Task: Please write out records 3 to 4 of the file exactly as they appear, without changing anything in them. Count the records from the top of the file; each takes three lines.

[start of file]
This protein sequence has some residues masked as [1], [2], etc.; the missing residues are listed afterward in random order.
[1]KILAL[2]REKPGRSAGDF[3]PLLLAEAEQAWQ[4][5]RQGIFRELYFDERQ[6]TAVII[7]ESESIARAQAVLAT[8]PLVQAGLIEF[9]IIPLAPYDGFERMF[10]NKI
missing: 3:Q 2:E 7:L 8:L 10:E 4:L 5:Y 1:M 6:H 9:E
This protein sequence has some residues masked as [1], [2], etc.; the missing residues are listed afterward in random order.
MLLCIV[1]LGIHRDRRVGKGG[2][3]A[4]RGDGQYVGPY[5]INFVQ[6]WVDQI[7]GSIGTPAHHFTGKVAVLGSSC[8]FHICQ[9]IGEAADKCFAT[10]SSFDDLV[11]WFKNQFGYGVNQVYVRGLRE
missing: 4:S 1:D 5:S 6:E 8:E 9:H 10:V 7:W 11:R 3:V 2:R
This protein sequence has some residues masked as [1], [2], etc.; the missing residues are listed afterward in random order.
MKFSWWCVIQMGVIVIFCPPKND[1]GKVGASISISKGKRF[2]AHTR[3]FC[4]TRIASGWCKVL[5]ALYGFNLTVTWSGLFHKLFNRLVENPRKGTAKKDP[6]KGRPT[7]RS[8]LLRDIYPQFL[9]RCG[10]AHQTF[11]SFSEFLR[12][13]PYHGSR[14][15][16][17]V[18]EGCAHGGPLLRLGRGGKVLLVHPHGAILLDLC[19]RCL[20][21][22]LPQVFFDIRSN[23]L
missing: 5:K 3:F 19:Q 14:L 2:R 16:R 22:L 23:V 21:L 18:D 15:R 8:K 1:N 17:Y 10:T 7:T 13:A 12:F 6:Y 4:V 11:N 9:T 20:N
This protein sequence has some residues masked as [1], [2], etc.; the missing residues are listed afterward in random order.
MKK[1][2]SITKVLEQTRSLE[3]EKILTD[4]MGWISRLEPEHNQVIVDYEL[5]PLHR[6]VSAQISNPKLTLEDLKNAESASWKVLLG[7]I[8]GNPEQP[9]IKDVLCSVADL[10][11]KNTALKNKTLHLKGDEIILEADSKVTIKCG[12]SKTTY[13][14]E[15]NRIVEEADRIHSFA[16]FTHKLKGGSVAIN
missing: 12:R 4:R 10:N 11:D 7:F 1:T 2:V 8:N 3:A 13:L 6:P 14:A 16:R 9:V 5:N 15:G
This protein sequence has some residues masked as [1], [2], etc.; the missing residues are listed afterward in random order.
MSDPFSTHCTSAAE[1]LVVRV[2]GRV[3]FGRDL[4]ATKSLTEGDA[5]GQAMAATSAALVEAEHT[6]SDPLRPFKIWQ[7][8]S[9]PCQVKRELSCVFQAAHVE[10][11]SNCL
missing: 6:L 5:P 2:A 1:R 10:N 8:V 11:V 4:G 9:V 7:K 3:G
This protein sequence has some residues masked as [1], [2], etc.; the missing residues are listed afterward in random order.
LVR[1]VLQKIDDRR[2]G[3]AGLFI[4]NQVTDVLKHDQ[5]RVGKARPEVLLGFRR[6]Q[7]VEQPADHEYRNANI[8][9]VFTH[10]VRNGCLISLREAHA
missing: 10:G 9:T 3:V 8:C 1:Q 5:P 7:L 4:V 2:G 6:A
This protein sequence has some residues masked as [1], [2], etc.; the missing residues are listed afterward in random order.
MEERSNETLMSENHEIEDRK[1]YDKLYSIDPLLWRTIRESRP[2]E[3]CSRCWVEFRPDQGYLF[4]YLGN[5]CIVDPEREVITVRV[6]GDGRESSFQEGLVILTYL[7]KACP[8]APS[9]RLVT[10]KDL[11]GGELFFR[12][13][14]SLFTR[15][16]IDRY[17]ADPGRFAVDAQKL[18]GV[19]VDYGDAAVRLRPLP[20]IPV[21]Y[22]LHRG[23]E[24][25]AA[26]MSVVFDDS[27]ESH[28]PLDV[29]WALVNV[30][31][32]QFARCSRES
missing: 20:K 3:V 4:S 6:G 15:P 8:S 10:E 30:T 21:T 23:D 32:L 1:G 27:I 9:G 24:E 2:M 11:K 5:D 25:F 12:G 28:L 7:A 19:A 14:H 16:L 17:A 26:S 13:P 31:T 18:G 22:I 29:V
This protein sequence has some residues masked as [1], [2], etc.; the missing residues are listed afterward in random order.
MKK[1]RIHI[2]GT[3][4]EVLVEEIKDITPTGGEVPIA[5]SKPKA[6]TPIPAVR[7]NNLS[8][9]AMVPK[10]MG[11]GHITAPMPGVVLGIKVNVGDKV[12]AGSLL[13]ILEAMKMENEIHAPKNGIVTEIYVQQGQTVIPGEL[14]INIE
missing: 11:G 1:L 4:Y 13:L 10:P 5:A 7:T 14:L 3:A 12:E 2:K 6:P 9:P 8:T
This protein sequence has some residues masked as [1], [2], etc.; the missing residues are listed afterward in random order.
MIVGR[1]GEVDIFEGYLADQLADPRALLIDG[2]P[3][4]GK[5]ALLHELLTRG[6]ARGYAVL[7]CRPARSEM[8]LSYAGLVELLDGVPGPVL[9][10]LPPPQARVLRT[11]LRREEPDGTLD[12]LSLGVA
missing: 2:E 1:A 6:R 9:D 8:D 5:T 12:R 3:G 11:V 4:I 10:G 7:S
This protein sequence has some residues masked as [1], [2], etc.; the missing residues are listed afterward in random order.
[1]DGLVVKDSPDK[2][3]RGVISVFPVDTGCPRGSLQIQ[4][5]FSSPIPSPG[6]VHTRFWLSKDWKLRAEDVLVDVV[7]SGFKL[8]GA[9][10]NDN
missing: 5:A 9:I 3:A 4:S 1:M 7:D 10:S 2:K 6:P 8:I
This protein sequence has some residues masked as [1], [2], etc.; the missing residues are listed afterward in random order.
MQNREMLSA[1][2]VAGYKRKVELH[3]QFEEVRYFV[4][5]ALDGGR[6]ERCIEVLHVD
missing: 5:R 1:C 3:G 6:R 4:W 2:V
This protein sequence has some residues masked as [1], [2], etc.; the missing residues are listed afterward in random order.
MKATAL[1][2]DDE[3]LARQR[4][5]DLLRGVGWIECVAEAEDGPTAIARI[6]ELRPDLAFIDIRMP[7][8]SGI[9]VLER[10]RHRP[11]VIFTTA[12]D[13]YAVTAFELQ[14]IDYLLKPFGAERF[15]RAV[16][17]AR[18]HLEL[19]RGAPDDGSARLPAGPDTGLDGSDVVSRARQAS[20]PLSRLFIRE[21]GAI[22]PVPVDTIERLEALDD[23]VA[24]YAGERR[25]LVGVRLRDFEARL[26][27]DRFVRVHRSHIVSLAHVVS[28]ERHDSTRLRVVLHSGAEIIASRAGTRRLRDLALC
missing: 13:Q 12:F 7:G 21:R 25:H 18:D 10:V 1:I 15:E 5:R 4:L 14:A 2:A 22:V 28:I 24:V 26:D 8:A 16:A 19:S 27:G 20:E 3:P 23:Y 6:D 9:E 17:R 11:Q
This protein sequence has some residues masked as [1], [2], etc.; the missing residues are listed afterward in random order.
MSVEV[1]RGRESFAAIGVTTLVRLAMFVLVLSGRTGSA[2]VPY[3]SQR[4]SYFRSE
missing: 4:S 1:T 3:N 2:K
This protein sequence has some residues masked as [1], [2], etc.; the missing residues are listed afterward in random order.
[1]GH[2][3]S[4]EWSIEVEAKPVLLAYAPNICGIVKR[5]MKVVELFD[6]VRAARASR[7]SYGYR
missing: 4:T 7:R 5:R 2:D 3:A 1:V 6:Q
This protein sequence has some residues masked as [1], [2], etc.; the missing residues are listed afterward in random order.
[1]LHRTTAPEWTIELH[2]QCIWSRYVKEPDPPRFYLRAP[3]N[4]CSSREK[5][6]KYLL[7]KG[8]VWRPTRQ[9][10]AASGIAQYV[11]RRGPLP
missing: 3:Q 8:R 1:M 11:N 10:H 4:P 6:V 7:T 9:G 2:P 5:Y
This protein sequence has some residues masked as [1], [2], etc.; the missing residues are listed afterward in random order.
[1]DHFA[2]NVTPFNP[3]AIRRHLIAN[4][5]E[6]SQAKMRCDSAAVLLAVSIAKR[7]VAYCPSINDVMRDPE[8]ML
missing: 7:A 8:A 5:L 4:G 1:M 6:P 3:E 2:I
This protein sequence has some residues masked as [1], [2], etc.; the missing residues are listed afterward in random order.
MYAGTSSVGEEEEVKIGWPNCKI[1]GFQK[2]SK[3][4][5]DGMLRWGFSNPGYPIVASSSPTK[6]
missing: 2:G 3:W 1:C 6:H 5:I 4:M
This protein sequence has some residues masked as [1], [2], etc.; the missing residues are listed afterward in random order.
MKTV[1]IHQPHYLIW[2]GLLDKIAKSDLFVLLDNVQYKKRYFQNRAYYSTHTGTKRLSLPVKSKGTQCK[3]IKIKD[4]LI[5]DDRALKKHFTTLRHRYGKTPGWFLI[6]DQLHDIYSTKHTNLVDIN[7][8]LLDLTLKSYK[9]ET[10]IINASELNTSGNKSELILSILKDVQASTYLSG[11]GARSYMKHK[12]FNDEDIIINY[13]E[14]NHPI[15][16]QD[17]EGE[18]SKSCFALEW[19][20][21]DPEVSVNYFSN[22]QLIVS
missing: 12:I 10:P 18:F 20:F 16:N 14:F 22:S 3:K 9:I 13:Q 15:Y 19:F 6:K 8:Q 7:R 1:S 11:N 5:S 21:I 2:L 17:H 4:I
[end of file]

This protein sequence has some residues masked as [1], [2], etc.; the missing residues are listed afterward in random order.
MKFSWWCVIQMGVIVIFCPPKND[1]GKVGASISISKGKRF[2]AHTR[3]FC[4]TRIASGWCKVL[5]ALYGFNLTVTWSGLFHKLFNRLVENPRKGTAKKDP[6]KGRPT[7]RS[8]LLRDIYPQFL[9]RCG[10]AHQTF[11]SFSEFLR[12][13]PYHGSR[14][15][16][17]V[18]EGCAHGGPLLRLGRGGKVLLVHPHGAILLDLC[19]RCL[20][21][22]LPQVFFDIRSN[23]L
missing: 5:K 3:F 19:Q 14:L 2:R 16:R 22:L 23:V 21:L 18:D 15:R 8:K 1:N 17:Y 10:T 7:T 13:A 12:F 6:Y 4:V 11:N 9:T 20:N
This protein sequence has some residues masked as [1], [2], etc.; the missing residues are listed afterward in random order.
MKK[1][2]SITKVLEQTRSLE[3]EKILTD[4]MGWISRLEPEHNQVIVDYEL[5]PLHR[6]VSAQISNPKLTLEDLKNAESASWKVLLG[7]I[8]GNPEQP[9]IKDVLCSVADL[10][11]KNTALKNKTLHLKGDEIILEADSKVTIKCG[12]SKTTY[13][14]E[15]NRIVEEADRIHSFA[16]FTHKLKGGSVAIN
missing: 12:R 4:R 10:N 11:D 7:F 1:T 2:V 8:N 3:A 13:L 6:P 14:A 16:R 9:V 5:N 15:G